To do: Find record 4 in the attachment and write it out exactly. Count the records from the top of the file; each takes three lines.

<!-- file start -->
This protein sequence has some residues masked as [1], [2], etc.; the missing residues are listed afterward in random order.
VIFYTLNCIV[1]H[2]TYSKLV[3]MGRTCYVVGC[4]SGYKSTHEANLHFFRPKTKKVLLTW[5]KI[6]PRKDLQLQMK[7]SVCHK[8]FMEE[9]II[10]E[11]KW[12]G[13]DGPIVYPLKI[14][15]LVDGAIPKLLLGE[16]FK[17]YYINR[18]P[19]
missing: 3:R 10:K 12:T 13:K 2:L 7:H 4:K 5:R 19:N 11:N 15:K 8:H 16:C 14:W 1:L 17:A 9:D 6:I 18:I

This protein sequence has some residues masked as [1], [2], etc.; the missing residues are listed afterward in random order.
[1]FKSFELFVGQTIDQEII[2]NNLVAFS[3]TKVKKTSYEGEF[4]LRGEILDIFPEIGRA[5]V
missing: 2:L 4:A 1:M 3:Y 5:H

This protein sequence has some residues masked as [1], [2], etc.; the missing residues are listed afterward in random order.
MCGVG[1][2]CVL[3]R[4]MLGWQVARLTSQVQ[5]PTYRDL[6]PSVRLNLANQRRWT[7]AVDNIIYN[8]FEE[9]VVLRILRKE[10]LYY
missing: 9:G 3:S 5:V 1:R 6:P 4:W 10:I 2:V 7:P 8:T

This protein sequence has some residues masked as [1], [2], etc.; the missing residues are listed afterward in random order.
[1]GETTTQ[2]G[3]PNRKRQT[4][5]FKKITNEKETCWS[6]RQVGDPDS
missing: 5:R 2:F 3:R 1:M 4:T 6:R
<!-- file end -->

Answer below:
This protein sequence has some residues masked as [1], [2], etc.; the missing residues are listed afterward in random order.
[1]GETTTQ[2]G[3]PNRKRQT[4][5]FKKITNEKETCWS[6]RQVGDPDS
missing: 5:R 2:F 3:R 1:M 4:T 6:R